Melbourne's post-punk music scene in the late 1970s, playing hundreds of
live shows in Australia before changing their name to the Birthday Party in
1980 and moving to London, then West Berlin. Cave's Australian girlfriend
and muse Anita Lane accompanied them to London. The band were notorious for
their provocative live performances which featured Cave shrieking, bellowing
and throwing himself about the stage, backed up by harsh pounding rock music
laced with guitar feedback. At that time, Cave became a regular member of a
gothic club in London called The Batcave.
After establishing a cult following in Europe and Australia, The Birthday
Party disbanded in 1984. Howard and Cave found it difficult to continue
working together and both were rather worn down from alcohol and drug use.
Cave and the Seeds (1984-present)
The band with Cave as their leader and frontman has released fourteen studio
albums. Their most recent album, Dig, Lazarus, Dig!!! was released on 8
April 2008. Though their sound tends to change considerably from one album
to another, the one constant of the band is an unpolished blending of
disparate genres, and song structures which provide a vehicle for Cave's
virtuosic, frequently histrionic theatrics.
Critics Stephen Thomas Erlewine and Steve Huey write, 'With the Bad Seeds,
Cave continued to explore his obsessions with religion, death, love,
America, and violence with a bizarre, sometimes self-consciously eclectic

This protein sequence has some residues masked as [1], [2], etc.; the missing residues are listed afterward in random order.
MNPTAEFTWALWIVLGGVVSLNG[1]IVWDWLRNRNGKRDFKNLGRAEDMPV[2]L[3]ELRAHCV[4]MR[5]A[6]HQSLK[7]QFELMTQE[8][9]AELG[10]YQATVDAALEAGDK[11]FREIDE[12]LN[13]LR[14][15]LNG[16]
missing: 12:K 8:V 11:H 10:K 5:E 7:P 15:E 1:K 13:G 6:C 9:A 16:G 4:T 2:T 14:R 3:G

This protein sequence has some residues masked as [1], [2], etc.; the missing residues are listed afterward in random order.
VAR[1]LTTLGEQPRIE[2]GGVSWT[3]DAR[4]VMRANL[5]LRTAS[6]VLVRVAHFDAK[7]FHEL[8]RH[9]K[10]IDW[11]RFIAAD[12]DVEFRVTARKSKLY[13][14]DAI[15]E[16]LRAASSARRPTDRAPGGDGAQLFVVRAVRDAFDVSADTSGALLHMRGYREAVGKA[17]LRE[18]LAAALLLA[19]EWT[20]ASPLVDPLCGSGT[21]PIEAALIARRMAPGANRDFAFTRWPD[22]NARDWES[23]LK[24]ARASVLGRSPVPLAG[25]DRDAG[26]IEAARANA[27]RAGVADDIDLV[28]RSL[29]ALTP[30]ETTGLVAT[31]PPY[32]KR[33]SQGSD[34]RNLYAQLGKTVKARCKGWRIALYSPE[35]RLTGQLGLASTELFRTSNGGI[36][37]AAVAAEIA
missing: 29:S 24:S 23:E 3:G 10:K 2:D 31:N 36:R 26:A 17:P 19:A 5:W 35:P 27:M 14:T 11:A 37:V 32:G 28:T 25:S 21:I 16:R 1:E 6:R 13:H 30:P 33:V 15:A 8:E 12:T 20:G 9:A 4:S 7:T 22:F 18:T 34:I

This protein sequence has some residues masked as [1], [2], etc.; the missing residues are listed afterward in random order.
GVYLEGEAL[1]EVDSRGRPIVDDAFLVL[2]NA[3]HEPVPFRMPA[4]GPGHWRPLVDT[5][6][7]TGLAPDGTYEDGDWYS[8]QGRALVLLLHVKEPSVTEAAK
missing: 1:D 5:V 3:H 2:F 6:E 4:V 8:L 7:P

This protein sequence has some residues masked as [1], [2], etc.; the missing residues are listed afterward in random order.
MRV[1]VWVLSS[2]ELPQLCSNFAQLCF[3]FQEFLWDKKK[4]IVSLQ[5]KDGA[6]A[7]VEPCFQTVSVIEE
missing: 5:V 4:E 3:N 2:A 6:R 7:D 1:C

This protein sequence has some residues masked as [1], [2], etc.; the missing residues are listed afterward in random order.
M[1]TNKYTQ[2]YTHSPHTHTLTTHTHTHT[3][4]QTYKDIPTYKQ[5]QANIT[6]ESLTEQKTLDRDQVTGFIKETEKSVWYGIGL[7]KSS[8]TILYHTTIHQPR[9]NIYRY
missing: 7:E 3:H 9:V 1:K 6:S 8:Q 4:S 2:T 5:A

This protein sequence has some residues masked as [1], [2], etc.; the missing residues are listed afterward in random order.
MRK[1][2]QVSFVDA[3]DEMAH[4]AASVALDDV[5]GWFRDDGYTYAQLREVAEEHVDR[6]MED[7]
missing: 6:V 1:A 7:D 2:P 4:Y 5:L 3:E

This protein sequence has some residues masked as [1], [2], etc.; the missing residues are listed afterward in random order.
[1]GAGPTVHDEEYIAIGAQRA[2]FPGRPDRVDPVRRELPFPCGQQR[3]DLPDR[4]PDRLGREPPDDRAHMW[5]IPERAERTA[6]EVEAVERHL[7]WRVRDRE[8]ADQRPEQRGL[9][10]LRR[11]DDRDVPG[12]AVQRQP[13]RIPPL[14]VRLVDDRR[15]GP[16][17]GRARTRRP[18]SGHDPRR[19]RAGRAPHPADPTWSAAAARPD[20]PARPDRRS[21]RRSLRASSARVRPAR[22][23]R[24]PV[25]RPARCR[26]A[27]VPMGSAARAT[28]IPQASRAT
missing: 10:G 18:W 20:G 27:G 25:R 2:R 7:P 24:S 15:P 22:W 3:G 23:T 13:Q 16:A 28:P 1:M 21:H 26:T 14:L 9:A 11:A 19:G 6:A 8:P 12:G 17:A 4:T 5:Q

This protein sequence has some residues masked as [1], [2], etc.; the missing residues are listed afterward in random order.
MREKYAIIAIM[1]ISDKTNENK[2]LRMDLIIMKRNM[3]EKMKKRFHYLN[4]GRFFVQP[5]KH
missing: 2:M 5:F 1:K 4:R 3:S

hybrid of blues, gospel, rock, and arty post-punk, although in a more
subdued fashion than his work with the Birthday Party'. Pitchfork Media
calls the group one of rock's 'most enduring, redoubtable' bands, with an
Cave and the band curated an edition of the famous All Tomorrow's Parties
music festival, the first in Australia, throughout the country in January
Solo work and Grinderman
In addition to his performances with Nick Cave and the Bad Seeds, Cave has,
since the 1990s, performed live 'solo' tours with himself on piano/vocals,
Warren Ellis on violin/accordion and various others on bass and drums. The
current trio are Bad Seeds' Martyn P. Casey, Jim Sclavunos and Ellis
(nicknamed the Mini-Seeds). In 2006, this line-up, now including Cave on
electric guitar, continued his 'solo' tours performing Bad Seeds material.
In the same year three other Bad Seeds, Mick Harvey, Thomas Wydler and James
Johnston, undertook Harvey's first 'solo' tours of Europe and Australia
performing material from his own albums. Melbourne double bassist Rosie
Westbrook completed the quartet.
An album of new material by Cave's 'solo' quartet, now named Grinderman, was
released in March 2007.
Nick Cave 'solo' and Grinderman both played at the All Tomorrow's Parties
music festival in April 2007. This was Grinderman's first public
performance. Bobby Gillespie from Primal Scream accompanied Grinderman on
backing vocals and percussion.
In December 2011, after performing at Meredith Music Festival, Cave
announced that Grinderman were over.
Many of Nick Cave's songs have found their way into movie soundtracks. One
of the earliest to feature Cave's distinctive style by incorporating him as
part of the movie's music scene—circa 1979—was Dogs in Space, a film by
Richard Lowenstein. Cave performed parts of the Boys Next Door song
'Shivers' twice during the film, once on video and once live.
Another early fan of Cave's was German director Wim Wenders, who lists Cave,
along with Lou Reed and Portishead, as among his favorites. Two of Cave's
songs were featured in his 1987 film Wings of Desire. Nick Cave and the Bad
Seeds also make a cameo appearance in this film. Two more songs were
included in Wenders' 1993 sequel Faraway, So Close!, including the title